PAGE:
Effective water treatment in aquaculture cannot do without the work of bacteria, because in specially built biofilters they often convert toxic excrements of the fish into animal and environmentally friendly substances. Examples are the processes of nitrification and denitrification. However, if bacteria are present in larger numbers in the bearing tank, they can cause undesirable side effects such as deterioration of water quality or the occurrence of diseases. Therefore, in closed recirculation systems, mechanical purification stages such as the skimmer are used in addition to biological filters. Learn more in our blog post!
Almost everyone has done this at least once in their own four walls: For example, you use a sieve and water and simply rinse the dirt away, leaving only the clean salad at the end. This is a type of mechanical cleaning that almost everyone uses regularly. In order to achieve a similar effect in a recirculating aquaculture system (RAS), a comparable filter option is used in a figurative sense: the drum filter, a cylindrical drum covered with a fine-mesh filter net. Learn more about this smart filter technology in our blog post!
The topic of automation is becoming more and more important, especially in today’s world. Especially in industry, where high productivity is always the goal and processes are increasingly digitalized (Industry 4.0), many different applications of automation can be found. In our blogpost we explain in detail, how programmable logic controllers can be used in recirculation systems and how processes and workload can be optimized.
Each species of fish has its own preferences for perfect flow conditions: some fish species prefer permanent currents and „surf“ in them, others only move to spawn in currents and others prefer to live in calm waters. The background is the oxygen demand that every…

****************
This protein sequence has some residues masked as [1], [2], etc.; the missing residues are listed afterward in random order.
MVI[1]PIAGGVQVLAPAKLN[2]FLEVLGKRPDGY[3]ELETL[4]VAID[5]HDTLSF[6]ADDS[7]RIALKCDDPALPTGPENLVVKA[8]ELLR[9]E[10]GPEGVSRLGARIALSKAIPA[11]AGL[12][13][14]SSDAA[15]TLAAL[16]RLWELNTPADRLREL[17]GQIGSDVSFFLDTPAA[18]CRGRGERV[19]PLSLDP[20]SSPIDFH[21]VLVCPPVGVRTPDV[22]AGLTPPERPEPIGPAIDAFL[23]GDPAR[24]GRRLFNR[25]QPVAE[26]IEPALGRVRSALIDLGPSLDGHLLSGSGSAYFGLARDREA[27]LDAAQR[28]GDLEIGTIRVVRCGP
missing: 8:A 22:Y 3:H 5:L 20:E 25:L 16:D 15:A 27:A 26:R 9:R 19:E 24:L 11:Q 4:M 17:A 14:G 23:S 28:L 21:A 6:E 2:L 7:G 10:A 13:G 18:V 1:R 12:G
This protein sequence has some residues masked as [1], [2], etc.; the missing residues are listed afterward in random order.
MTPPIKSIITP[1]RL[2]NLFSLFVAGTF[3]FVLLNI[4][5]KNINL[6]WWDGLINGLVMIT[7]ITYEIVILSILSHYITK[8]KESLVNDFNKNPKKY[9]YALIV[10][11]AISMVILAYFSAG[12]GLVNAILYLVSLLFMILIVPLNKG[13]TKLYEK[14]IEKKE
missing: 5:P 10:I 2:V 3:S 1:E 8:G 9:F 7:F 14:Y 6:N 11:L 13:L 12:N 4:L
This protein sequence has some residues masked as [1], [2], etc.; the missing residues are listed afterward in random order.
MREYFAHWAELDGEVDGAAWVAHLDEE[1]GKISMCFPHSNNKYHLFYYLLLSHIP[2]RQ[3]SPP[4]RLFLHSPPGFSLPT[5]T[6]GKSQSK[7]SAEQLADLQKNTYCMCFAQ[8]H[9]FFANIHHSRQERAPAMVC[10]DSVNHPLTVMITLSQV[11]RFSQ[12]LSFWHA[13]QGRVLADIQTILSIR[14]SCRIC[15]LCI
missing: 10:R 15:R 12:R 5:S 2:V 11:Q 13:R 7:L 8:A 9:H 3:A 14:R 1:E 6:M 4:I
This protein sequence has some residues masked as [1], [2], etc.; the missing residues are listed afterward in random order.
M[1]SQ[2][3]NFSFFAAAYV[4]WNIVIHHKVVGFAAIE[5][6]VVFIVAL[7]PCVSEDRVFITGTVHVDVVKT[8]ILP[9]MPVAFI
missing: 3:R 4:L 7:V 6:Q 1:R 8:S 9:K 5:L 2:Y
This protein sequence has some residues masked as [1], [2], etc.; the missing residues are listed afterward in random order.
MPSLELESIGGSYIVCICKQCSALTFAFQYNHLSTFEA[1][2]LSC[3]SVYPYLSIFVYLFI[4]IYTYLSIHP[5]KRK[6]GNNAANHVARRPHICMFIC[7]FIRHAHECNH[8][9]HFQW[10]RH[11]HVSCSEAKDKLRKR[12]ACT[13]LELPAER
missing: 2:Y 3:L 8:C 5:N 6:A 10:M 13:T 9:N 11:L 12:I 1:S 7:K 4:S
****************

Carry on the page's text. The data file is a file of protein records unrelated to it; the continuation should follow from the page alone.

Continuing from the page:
Sedimentation is part of the water filtration in our circulation system. But what exactly is it responsible for and how does it work? In the blog post we go into more detail about the component and explain how water loss in recirculation systems can be minimized through smart recovery.
The cultivation of fish on land has been greatly optimized over the past centuries. In particular, the closed recirculating aquaculture system (RAS) has now established itself alongside traditional aquaculture methods such as pond systems, net cages and flow-through systems. In order to get a concrete overview of the differences between these methods, the characteristics of technological recirculating aquaculture systems are compared with traditional breeding methods. In addition, the SEAWATER Cube is used to explain the construction of an innovative closed recirculation system in detail in the individual process steps.
In closed aquaculture – e.g. in systems with a water exchange of less than 10% per day – the use of denitrification is essential. Denitrification converts the nitrate (NO3) converted from fish excrements (ammonium/ammonia) during nitrification with the help of special bacteria, the so-called denitrifiers. Molecular nitrogen (N2) is formed from the nitrate in the absence of oxygen, which then escapes from the plant in gaseous form. We explain the most important details about denitrification in aquaculture systems.
The central component of an aquaculture facility is the fish farming tank. Its dimensions and capacity influence both which fish species can be held and the annual production volume. But what are the different types of fish tanks and which species are kept in our facility? In our blog post we give a short overview.
Already in the Middle Ages, monks divided their carp ponds into sections of different sizes. Even today, the separation of the farmed fish into so-called cohorts is still used. But what is this division actually good for? The basic idea behind the cohort model is to…